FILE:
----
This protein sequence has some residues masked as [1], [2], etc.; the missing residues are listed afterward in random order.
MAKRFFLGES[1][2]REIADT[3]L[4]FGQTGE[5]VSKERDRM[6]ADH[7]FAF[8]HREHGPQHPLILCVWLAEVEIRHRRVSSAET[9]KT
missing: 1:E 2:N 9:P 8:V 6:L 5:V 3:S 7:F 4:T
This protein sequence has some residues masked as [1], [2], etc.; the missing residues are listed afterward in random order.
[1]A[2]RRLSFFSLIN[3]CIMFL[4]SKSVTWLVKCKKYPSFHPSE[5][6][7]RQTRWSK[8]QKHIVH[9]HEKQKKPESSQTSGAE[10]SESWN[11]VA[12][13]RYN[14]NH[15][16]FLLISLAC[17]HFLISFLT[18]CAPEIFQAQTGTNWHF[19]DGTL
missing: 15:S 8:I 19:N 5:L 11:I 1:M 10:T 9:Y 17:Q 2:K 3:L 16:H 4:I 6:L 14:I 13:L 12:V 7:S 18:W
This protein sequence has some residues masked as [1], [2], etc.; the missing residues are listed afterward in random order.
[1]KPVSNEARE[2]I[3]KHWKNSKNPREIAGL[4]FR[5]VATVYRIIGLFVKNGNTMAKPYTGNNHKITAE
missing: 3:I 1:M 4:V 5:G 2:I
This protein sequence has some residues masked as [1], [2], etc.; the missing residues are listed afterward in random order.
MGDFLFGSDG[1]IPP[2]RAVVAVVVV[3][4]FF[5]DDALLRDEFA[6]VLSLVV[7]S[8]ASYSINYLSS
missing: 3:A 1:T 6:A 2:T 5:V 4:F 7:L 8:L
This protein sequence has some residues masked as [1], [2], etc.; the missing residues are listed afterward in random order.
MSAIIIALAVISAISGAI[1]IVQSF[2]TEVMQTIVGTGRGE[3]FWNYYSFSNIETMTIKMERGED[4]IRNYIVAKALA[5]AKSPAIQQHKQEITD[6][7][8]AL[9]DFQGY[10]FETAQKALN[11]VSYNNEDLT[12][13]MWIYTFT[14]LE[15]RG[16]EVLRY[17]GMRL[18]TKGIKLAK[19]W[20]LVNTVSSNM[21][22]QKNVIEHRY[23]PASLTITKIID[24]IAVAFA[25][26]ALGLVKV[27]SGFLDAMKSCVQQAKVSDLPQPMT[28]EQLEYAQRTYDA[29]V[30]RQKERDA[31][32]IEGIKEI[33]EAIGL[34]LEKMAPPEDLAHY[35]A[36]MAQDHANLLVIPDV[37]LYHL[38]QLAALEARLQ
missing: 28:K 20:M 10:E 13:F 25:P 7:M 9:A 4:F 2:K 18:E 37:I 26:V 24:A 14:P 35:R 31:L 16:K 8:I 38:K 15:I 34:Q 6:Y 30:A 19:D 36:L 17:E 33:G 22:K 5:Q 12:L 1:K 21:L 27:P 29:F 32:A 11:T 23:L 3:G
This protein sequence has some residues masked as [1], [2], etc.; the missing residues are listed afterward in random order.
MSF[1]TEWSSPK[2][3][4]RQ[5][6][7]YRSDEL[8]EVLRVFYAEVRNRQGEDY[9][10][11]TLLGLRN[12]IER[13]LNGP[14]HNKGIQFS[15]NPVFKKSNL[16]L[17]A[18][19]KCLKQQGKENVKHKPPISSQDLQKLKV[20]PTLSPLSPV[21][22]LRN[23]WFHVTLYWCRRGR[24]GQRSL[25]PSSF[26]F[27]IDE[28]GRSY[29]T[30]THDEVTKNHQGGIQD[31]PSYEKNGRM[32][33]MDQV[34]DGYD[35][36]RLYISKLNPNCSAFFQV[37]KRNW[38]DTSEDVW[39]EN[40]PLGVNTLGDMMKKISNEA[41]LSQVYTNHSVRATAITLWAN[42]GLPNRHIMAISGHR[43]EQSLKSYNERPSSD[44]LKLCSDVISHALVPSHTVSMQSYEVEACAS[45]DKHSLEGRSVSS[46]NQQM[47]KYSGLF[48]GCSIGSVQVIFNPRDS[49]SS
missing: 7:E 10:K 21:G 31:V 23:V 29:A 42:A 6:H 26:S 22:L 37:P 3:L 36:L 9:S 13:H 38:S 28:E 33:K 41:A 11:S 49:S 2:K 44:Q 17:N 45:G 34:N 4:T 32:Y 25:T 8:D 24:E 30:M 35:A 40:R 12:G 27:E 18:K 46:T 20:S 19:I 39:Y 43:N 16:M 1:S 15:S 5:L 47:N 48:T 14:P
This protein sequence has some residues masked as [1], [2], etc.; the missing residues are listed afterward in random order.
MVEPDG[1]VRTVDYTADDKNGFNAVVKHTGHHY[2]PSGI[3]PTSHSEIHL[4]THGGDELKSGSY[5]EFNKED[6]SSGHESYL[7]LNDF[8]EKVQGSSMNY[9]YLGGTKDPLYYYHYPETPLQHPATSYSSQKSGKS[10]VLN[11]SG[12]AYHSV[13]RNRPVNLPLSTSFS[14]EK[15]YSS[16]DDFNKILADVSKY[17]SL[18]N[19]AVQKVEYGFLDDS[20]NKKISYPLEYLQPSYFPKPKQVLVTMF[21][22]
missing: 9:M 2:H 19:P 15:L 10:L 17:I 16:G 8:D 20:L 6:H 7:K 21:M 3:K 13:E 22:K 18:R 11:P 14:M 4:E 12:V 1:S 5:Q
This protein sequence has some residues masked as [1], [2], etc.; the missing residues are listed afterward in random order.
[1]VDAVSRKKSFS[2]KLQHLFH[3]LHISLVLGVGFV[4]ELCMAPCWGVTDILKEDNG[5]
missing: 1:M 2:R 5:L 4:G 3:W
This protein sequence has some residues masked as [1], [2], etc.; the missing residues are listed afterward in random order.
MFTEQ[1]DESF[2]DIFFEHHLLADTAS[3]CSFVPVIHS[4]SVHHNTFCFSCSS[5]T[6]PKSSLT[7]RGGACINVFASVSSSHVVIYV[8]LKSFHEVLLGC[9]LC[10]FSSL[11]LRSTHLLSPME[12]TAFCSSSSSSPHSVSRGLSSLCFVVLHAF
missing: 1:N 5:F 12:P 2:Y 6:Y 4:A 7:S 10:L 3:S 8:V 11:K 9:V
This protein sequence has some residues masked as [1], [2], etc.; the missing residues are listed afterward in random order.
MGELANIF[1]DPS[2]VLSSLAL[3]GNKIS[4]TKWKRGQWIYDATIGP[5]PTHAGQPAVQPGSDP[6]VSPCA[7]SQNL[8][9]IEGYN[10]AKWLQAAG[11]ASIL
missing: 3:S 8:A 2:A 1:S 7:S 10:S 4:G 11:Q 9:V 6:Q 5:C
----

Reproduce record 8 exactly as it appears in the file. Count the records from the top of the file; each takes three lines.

This protein sequence has some residues masked as [1], [2], etc.; the missing residues are listed afterward in random order.
[1]VDAVSRKKSFS[2]KLQHLFH[3]LHISLVLGVGFV[4]ELCMAPCWGVTDILKEDNG[5]
missing: 1:M 2:R 5:L 4:G 3:W